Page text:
Cooper’s nuclear shelter

In 1962 W.J. Cooper & Son, a local building and decorating firm run by my father Fred and his uncles Geoff, Fred and Bill, was given a building contract by Mr Lewis, an architect and the owner of an old cottage on the corner of West Street and North Road in Prittlewell. It was at the end of a terrace of six brick-built alms cottages called “St Marys Cottages”.

The work consisted of alterations, additions and renovations to the existing building. Part of the contract was to build an extension to the West side of the property which was very close to the four foot high boundary wall and adjacent public footpath.
As soon as we started setting out and digging out the footings for the extension, the general public, consisting mainly of inquisitive ladies and the odd elderly gentleman passing by, would ask what were we building.

One of the main workmen on this job was the firm’s bricklayer Len Thacker. On the spur of the moment, and being a bit of a wag, he told them that it was going to be a top secret nuclear shelter.

Bearing in mind that the Cuban missile crisis was in full flow, with the Russians having just prepared to install nuclear weapons on the island of Cuba and a stand-off between US President Kennedy and the Russian premier, Nikita Khrushchev, the threat of nuclear war was very real, and a great worry and concern for all people in every nation.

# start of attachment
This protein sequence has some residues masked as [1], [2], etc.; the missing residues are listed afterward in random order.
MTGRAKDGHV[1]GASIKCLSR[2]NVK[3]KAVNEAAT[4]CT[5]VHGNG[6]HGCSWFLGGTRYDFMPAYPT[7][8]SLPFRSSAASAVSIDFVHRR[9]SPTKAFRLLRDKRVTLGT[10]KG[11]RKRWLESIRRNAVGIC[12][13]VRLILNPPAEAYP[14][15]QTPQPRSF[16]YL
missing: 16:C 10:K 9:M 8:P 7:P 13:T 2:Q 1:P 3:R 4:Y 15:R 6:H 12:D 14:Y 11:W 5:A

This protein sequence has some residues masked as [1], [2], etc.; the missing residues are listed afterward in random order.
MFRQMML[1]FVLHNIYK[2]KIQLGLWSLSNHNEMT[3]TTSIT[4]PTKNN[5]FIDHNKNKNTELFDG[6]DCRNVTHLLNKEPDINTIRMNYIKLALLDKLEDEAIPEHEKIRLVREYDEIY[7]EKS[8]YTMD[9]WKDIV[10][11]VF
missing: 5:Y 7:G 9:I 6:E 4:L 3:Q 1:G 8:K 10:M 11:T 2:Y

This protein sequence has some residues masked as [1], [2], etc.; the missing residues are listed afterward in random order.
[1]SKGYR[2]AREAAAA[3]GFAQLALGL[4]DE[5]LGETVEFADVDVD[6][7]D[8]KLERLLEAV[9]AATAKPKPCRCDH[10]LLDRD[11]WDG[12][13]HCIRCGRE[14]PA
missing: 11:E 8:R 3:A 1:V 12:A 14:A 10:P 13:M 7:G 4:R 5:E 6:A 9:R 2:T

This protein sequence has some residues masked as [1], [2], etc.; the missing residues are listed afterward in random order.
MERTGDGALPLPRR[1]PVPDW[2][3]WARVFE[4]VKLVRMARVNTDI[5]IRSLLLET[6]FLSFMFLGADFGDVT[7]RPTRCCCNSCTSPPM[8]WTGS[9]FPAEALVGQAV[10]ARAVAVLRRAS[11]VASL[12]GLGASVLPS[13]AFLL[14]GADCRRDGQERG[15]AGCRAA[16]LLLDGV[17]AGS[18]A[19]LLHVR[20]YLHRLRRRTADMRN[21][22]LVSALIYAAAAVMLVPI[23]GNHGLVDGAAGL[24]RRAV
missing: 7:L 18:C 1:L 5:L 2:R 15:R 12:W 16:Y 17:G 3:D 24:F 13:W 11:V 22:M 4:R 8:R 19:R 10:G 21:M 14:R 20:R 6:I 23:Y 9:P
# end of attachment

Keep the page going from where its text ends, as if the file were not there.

News soon got around the area that Coopers were building a top secret nuclear shelter and the number of locals leaning on the wall to watch the footings being dug began to increase.

The next question to be asked was who would be allowed into the shelter when it was finished? Len’s solution to that was to pick up a clipboard with a sheet of paper and pen and then, very quietly and secretively, behind a shielded hand, tell onlookers that if they wanted to put their name and address down on the list they would be the first to be considered … “when the time comes”.

Of course it wasn’t too long before the locals realised it was only an extension being built, not a nuclear shelter, and that all had been said in jest, but not before Len had three sheets of paper filled with names and addresses.

Colin Cooper